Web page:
Turning to the strange looking book, I read the first few verses of Matthew, chapter one. Those hard spelling names confused me, so I put it away as impractical for common reading. Six months later I saw my friend again. I had by this time learned that his name was Rosario Procopio, a convert from Romanism, who found the Saviour in a little Methodist Mission where he had gone to learn English. He asked me how I liked my book. I naturally blushed and hesitated to tell him my difficulty. But as he had a good intuition, without further questioning, he invited me and my friends to attend a cottage prayer meeting which he conducted in his home. I attended once, twice, and I began to like it. I became fond of the hymns, which were sung in Italian. Once in a while I became interested in the Bible stories. I memorized, together with others, fifty leading Bible verses in Italian. However, strange as it seems, it took me another six months before the Light that I wished to see, as a boy, broke through my darkened mind. Coupled to my ignorance of the things of God, was a strong love for the things of the world. So I resisted conviction of sin, and also the light which I should have welcomed. Finally the willingness came to surrender to the Lord Jesus Christ by accepting Him as my Saviour and Lord. It was not until for three days I had been unable to eat anything nor get much sleep, on account of a strong sense of my guilt, which had gotten hold of me. The Holy Spirit had brought me under conviction of sin. This marked my conversion at just about the time that I had come into young manhood. This was in October of 1905. By December of the same year my good friend brought me to apply for membership in The Moody Church, which I did by the end of that month. Mr. Procopio had already united with the Church a month before. This period marked my contact not only with the Church of my choice, but also with the Moody Bible Institute and under the sound ministry of godly men like Dr. Torrey, Dr. Gray, and Dr. A.C. Dixon, my life was to be moulded for service, in His Name, among my people.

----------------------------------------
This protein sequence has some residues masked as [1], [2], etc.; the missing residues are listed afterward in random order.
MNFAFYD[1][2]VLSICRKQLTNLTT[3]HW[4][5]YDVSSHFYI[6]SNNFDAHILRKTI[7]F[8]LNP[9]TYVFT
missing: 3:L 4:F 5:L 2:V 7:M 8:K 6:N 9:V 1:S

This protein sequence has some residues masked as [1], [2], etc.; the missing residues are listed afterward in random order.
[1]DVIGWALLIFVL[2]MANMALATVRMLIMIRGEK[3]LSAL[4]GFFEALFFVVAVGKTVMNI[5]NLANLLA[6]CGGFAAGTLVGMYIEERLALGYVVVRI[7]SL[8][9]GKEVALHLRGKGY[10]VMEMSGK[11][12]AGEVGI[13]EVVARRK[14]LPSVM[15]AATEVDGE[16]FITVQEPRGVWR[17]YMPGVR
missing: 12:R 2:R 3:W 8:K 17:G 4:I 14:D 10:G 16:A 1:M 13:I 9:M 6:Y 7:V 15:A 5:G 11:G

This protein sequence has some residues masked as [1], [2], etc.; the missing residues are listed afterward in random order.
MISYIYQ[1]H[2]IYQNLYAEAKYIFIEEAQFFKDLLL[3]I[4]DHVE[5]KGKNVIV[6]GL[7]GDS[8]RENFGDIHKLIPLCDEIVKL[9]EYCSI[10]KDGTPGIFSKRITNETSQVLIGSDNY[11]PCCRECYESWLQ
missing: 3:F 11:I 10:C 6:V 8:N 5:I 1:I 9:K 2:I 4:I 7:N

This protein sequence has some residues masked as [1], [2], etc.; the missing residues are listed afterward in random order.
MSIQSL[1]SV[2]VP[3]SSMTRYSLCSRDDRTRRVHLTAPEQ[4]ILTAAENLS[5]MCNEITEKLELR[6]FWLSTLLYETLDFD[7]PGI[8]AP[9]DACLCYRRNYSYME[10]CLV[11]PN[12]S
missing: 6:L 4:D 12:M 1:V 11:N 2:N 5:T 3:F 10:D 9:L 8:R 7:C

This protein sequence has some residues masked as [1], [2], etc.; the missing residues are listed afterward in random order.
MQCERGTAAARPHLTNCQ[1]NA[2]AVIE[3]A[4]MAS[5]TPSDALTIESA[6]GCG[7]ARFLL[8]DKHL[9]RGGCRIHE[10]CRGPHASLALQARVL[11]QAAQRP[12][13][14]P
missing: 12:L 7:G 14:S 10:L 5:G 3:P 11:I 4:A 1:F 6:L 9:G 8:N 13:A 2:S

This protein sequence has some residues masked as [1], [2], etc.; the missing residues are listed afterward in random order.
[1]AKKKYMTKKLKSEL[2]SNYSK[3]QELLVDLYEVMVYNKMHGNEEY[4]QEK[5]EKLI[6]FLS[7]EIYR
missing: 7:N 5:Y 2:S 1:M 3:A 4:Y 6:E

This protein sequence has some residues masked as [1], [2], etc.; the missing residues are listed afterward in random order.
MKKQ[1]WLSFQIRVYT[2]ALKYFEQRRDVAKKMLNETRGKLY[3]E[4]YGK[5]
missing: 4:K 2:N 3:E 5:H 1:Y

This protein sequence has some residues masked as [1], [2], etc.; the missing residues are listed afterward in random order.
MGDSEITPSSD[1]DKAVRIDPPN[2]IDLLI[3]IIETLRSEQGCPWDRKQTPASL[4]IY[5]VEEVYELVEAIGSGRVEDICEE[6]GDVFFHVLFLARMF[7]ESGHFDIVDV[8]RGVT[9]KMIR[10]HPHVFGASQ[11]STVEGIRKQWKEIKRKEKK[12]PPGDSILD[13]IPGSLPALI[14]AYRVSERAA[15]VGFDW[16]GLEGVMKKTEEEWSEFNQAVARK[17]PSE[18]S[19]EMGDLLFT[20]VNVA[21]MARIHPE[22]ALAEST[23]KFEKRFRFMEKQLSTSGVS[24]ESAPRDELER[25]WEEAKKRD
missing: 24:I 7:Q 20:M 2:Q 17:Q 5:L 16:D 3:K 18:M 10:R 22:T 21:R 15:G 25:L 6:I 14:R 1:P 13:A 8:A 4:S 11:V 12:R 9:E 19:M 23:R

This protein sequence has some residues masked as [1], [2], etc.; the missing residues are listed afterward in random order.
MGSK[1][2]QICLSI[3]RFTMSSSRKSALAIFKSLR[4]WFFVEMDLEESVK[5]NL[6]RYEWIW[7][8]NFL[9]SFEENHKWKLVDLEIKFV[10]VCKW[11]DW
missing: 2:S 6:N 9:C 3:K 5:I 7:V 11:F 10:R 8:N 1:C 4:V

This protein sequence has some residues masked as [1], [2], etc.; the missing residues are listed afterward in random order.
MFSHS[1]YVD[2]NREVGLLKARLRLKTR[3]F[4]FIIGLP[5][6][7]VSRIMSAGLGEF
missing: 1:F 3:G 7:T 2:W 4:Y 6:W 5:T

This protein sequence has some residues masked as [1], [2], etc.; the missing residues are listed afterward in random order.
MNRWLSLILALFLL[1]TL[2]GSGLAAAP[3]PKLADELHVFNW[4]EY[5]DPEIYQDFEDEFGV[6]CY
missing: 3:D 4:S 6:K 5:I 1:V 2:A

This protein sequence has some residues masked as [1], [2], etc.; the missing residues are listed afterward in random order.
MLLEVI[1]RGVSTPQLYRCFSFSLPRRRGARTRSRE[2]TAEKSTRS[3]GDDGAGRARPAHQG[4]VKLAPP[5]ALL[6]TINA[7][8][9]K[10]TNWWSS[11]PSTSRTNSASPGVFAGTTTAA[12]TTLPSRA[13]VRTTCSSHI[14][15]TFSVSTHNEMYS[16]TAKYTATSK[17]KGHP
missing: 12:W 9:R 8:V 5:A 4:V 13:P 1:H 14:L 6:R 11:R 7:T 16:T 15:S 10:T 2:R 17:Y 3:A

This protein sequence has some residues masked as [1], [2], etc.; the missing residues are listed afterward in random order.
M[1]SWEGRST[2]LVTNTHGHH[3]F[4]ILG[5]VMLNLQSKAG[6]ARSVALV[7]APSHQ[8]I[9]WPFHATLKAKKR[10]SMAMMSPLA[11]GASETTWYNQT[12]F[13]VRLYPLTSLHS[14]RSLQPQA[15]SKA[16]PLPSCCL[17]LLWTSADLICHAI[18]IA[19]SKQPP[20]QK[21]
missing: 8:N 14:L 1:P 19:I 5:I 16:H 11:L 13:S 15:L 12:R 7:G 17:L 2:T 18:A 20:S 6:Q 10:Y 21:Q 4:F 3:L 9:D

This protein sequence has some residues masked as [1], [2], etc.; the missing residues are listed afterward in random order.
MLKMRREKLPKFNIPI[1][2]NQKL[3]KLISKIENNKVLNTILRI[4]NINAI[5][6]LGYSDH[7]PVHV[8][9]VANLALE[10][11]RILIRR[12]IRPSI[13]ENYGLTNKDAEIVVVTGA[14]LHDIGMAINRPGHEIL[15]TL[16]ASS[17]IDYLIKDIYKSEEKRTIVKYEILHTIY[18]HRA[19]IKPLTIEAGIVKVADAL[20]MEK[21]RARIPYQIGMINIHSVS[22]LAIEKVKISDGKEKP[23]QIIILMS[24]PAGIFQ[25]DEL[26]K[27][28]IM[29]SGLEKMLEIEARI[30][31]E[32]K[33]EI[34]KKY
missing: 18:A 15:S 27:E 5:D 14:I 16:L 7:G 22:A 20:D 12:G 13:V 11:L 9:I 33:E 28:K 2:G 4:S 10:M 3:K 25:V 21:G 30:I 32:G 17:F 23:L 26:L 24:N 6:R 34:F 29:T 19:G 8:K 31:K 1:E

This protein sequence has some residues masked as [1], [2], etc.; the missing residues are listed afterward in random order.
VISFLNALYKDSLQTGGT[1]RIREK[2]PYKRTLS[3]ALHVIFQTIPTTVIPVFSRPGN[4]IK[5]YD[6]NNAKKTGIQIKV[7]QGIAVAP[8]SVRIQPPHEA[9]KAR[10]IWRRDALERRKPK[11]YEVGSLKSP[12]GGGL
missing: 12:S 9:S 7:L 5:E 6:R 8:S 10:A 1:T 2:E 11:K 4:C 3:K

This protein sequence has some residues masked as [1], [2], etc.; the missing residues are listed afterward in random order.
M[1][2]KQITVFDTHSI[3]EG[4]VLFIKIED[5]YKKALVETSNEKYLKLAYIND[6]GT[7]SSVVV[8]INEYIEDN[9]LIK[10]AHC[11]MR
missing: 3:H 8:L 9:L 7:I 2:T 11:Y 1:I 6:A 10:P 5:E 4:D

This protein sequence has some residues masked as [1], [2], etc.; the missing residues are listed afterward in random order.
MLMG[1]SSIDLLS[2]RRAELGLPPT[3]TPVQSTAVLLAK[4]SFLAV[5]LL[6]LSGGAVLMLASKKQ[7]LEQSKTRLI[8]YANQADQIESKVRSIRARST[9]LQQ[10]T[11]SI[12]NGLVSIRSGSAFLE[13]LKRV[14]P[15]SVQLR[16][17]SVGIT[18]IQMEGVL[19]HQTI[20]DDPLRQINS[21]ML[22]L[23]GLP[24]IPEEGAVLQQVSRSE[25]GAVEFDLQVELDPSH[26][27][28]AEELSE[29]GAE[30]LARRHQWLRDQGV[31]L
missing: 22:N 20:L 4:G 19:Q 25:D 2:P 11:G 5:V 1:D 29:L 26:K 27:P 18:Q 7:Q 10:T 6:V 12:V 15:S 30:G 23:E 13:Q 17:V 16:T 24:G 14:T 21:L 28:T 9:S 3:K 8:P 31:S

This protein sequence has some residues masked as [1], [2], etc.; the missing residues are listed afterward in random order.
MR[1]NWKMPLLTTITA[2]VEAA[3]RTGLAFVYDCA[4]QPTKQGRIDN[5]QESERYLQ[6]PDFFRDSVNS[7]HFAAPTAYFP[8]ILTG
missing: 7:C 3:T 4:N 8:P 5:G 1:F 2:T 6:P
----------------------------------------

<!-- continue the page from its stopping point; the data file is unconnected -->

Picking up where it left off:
Having now come into the blessed light of the Gospel, my first thought was to help my people, and especially my immediate loved ones. So in January of the following year, after prayer with Assistant Pastor Rev. Mr. Jacoby, I left for my home across the ocean. I took with me two suit cases filled with Bibles, Testaments, and Scripture portions, expecting to supply every family in my home town with a copy of the Scriptures or a portion thereof. I came nearly losing the precious cargo at my landing in Naples. Through some help I saved them intact, and my wish was gratified, for every family was supplied. Within thirty days very few copies escaped the “holy fire” of the parish priest, the same one who had refused the Scriptures to me. This happened during the Lenten services, in my absence from the town. The seed, however, remained, for out of this incident there resulted four Missions in the same Province with scores of converts made through the preaching of the Gospel of the “Finished Work of our Lord on the cross of Calvary.”